american civil liberties union
A terror suspect is challenging the constitutionality of the National Security Agency’s warrantless surveillance program, saying in a court document filed Wednesday that spying by the federal government has gone too far.
Civil libertarians have begun an appeal of a decision by a federal judge in New York City that found the National Security Agency’s collection of Americans’ phone records is legal.
A federal judge in New York judge is scolding the government for failing to give a civil rights group documents about thousands of immigrant detainees held for months or years.
Federal prosecutors in New York say they cannot meet a judge’s demands they quickly deliver documents about thousands of immigrants who have been detained nationwide for months or years as their immigration status is reviewed.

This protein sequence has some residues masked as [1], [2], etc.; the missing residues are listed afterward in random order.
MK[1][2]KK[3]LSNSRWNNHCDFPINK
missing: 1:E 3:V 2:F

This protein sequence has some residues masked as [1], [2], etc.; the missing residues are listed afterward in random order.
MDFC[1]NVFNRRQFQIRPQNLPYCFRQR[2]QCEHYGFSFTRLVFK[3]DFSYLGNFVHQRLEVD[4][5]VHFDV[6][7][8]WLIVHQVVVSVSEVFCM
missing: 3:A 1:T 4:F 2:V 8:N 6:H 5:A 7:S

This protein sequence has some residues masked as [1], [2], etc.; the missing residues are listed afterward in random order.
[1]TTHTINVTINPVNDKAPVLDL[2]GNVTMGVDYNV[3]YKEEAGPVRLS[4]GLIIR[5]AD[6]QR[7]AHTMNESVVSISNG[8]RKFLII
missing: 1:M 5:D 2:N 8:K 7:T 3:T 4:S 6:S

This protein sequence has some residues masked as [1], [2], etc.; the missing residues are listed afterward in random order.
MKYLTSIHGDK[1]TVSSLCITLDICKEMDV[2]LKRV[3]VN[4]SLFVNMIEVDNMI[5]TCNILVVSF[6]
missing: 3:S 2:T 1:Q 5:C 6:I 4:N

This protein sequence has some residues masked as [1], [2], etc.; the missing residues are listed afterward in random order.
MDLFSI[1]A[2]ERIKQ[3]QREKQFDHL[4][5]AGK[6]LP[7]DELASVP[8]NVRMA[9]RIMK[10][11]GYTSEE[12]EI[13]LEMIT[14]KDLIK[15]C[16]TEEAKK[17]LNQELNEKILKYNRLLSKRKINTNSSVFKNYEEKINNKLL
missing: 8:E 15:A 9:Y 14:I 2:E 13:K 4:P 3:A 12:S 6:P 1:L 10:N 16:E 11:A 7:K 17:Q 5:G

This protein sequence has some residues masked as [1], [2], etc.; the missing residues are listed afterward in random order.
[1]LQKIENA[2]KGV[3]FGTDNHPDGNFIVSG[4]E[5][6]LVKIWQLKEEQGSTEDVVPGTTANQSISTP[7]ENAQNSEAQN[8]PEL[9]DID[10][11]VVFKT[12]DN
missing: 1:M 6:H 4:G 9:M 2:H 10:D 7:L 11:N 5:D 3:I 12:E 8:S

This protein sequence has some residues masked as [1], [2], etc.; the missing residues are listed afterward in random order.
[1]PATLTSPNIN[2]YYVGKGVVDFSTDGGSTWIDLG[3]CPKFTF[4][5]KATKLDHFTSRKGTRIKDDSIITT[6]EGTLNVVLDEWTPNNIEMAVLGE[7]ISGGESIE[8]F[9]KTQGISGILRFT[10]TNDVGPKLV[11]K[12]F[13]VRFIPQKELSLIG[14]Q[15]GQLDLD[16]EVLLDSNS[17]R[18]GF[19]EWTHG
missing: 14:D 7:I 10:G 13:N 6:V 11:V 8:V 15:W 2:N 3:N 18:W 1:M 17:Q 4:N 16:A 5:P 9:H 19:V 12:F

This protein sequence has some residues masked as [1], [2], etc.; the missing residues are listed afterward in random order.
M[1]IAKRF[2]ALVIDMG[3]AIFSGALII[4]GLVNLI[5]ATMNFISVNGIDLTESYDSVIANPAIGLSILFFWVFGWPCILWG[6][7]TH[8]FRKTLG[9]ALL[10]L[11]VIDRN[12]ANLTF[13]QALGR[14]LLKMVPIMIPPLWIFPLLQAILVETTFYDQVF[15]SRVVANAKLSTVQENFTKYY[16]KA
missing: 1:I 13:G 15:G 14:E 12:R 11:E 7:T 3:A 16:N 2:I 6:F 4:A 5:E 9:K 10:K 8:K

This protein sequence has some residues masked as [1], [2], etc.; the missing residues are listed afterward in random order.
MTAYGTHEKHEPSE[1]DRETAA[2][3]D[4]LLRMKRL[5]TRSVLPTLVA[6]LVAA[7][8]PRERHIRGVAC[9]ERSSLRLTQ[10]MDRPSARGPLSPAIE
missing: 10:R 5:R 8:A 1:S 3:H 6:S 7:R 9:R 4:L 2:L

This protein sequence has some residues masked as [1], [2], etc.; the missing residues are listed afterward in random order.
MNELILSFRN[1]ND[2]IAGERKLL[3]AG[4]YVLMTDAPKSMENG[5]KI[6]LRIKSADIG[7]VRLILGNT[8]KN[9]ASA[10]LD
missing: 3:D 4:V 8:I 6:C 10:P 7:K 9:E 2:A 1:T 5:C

The Supreme Court has agreed to consider dismissing free-speech claims against two Secret Service agents for their role in a 2004 protest in Oregon against President George W. Bush.
The American Civil Liberties Union is questioning the use of stop-and-frisk tactics by Baltimore police after obtaining records that show only nine guns were recovered last year.
A U.S. appeals court in Philadelphia has ruled that police can’t routinely put GPS devices on vehicles without search warrants.
The Bureau of Alcohol, Tobacco, Firearms and Explosives has approved publication of a book by an agent who told Congress about the agency’s failed gun smuggling sting operation “Fast and Furious.”
The Supreme Court seemed prepared Tuesday to uphold a voter-approved ban on taking account of race in college admissions.
After the Supreme Court ruled a decade ago that race could be a factor in college admissions in a Michigan case, affirmative action opponents persuaded the state’s voters to outlaw any consideration of race. Now, the high court is weighing whether that change to Michigan’s constitution is itself discriminatory.